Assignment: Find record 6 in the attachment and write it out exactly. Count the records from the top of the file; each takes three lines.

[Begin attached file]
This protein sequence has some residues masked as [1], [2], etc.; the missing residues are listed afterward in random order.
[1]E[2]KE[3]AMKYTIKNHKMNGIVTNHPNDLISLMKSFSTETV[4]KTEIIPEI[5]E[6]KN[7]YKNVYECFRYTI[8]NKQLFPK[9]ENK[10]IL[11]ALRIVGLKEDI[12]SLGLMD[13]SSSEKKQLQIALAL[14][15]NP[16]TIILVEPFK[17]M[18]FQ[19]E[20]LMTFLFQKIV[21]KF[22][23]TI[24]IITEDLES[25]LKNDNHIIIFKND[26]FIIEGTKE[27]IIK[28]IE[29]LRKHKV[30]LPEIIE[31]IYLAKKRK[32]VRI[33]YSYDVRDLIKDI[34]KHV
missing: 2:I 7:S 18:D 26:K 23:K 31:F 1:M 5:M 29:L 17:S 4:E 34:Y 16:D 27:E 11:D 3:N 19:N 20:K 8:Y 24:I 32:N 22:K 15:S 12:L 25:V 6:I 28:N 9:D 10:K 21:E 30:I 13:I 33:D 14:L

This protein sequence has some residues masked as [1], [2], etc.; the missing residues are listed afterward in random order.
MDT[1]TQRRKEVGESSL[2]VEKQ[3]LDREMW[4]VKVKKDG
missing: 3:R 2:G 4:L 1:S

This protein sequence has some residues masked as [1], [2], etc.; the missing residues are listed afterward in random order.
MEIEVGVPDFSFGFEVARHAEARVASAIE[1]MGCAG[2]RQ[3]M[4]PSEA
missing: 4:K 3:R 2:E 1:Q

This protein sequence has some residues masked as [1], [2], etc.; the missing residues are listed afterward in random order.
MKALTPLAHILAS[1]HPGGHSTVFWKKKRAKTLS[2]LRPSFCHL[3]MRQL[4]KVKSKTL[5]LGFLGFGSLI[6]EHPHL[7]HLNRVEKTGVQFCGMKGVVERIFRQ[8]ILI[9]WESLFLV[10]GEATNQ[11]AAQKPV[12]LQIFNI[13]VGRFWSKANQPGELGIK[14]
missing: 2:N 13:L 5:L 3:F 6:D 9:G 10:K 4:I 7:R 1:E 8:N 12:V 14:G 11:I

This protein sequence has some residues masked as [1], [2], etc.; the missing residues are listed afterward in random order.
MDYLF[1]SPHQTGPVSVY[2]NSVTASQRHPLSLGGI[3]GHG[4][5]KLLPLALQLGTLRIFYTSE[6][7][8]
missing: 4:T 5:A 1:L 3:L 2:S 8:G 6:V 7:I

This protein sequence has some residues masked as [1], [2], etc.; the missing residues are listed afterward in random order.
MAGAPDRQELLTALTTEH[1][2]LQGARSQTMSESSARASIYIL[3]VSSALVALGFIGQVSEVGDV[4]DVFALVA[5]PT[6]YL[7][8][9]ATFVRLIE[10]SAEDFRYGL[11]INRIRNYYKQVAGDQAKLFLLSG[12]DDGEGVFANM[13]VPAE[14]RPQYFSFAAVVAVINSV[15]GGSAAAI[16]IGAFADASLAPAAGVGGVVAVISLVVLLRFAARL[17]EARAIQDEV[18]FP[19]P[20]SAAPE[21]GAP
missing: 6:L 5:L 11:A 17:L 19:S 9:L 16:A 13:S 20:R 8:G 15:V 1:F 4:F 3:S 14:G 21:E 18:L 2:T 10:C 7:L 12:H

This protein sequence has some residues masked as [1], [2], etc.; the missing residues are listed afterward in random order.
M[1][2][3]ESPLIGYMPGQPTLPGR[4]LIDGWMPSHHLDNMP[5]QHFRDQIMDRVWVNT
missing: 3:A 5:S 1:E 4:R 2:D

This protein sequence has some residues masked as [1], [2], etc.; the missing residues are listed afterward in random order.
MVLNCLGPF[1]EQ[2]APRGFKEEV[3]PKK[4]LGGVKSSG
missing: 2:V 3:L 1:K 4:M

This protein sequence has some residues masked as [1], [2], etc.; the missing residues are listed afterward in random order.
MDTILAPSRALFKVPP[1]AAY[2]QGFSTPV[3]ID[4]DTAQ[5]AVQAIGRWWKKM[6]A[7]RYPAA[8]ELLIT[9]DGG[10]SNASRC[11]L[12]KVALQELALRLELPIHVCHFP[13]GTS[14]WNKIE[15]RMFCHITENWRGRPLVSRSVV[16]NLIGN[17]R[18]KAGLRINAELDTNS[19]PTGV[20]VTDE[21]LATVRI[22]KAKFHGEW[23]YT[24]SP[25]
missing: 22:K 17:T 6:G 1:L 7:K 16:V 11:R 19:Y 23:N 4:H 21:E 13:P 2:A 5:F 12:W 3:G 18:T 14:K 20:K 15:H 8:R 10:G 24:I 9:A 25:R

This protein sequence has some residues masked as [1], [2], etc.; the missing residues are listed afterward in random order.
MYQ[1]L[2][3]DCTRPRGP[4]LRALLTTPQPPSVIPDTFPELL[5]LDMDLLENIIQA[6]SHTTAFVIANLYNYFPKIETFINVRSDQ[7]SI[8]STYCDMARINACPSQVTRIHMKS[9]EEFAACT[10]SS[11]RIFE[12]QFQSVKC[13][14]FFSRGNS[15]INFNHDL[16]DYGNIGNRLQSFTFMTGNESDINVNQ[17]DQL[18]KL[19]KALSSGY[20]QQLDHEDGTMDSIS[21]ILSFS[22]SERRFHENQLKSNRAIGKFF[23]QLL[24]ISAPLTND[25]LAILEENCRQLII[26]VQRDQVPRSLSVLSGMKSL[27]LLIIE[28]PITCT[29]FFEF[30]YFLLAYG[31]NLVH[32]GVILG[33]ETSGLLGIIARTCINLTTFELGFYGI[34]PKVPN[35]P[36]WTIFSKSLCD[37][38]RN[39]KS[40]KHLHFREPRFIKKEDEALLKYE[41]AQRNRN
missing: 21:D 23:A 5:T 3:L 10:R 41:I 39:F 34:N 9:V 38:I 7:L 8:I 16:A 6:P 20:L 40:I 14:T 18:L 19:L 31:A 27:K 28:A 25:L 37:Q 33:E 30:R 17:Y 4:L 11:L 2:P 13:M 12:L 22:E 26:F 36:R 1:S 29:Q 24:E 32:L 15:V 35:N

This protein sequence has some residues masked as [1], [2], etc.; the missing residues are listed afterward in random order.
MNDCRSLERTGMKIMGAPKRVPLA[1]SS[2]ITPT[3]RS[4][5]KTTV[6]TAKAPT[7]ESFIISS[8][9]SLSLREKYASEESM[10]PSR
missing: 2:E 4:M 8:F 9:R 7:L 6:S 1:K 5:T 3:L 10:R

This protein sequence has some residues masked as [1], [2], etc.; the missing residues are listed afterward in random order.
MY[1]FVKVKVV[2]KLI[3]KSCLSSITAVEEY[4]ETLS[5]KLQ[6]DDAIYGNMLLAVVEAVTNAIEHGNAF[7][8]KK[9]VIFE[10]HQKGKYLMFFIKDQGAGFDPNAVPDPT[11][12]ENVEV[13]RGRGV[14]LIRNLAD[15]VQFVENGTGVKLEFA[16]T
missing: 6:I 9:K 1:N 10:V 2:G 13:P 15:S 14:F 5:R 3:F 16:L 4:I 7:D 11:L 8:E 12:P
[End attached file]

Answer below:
This protein sequence has some residues masked as [1], [2], etc.; the missing residues are listed afterward in random order.
MAGAPDRQELLTALTTEH[1][2]LQGARSQTMSESSARASIYIL[3]VSSALVALGFIGQVSEVGDV[4]DVFALVA[5]PT[6]YL[7][8][9]ATFVRLIE[10]SAEDFRYGL[11]INRIRNYYKQVAGDQAKLFLLSG[12]DDGEGVFANM[13]VPAE[14]RPQYFSFAAVVAVINSV[15]GGSAAAI[16]IGAFADASLAPAAGVGGVVAVISLVVLLRFAARL[17]EARAIQDEV[18]FP[19]P[20]SAAPE[21]GAP
missing: 6:L 5:L 11:A 17:L 19:S 9:L 16:A 13:S 20:R 8:G 15:V 1:F 4:F 3:S 14:G 21:E 18:L 2:T 10:C 7:L 12:H